In a tech sharing discussion, we talked about cloud computing. And we’d mentioned salsforce.com.
I’ve never been a user of salesforce.com, or have spent some time studying it. But I do know it’s hot, a super star. I talked to some friends in US. All of them thought that, the SAAS way, was the trend.
I think the secret is the platform, and what’s more important, the platform ONLY. If salesforce.com has a huge development team, who customize software for clients worldwide, he can still succeed. But that would never make it a great company, only a good one.
Saleforce.com must have provided a platform and opportunities for other software company, who can make products for different customers, in all sorts of niche markets. Salesforce.com doesn’t try to do them all by itself. It provide the platform and the core functions only. It thrives by letting other software companies thrive together.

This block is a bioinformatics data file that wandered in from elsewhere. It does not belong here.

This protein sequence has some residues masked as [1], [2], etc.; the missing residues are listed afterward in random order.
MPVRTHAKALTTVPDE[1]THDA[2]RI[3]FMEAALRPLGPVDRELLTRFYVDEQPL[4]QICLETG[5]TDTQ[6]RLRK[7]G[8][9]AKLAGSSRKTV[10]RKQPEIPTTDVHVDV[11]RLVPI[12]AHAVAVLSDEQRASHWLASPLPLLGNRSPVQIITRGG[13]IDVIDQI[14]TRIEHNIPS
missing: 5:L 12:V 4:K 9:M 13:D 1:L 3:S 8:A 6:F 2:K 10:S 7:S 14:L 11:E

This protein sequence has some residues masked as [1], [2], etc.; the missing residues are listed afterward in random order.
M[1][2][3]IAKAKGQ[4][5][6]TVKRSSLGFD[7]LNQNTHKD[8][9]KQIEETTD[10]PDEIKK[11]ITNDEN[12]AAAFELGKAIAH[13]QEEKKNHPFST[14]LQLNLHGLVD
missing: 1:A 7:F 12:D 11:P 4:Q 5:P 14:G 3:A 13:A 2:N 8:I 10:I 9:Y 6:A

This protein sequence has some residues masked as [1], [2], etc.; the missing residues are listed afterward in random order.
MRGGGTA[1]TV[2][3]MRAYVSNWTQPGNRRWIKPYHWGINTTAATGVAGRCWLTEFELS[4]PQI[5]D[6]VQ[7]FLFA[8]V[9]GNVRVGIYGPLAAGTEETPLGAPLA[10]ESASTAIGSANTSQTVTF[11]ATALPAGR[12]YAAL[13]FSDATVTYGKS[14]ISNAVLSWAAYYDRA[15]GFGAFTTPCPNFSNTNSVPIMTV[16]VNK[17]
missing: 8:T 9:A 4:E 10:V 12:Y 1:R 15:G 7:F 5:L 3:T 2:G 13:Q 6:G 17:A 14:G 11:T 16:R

While deciding what features to provide, it’s not always an easy call. By controlling a successful platform, it’s tempting to try developing some applications yourself. Anyway, you are the one who has most understanding of the platform. It’s predictable you can work out better application. The advantage is easy to be seen. I guess Microsoft would love this approach. Checkout IE, MS Office… If you do it, it will hurt the platform in long term. It will drive some app development company away. But I’m not sure if it is really that ‘bad’. Microsoft did it, it’s still a profitable company, making a lot of money every year. That may depends on the competitiveness of the market, how easy your platform can be replicated or how hard to change the habit of the users, so many factors to be included.
When twitter provides the official Retweet feature, I feel a little bit unnerved. Is this really necessary? Is the existing RT not good enough? Will it break some existing contract, explicit or implicit? The twitter team must think they have already thought these through. Maybe they have.
But I’m still more reserved on this. Sometimes missing is art. While you don’t provide a feature, you provide opportunities.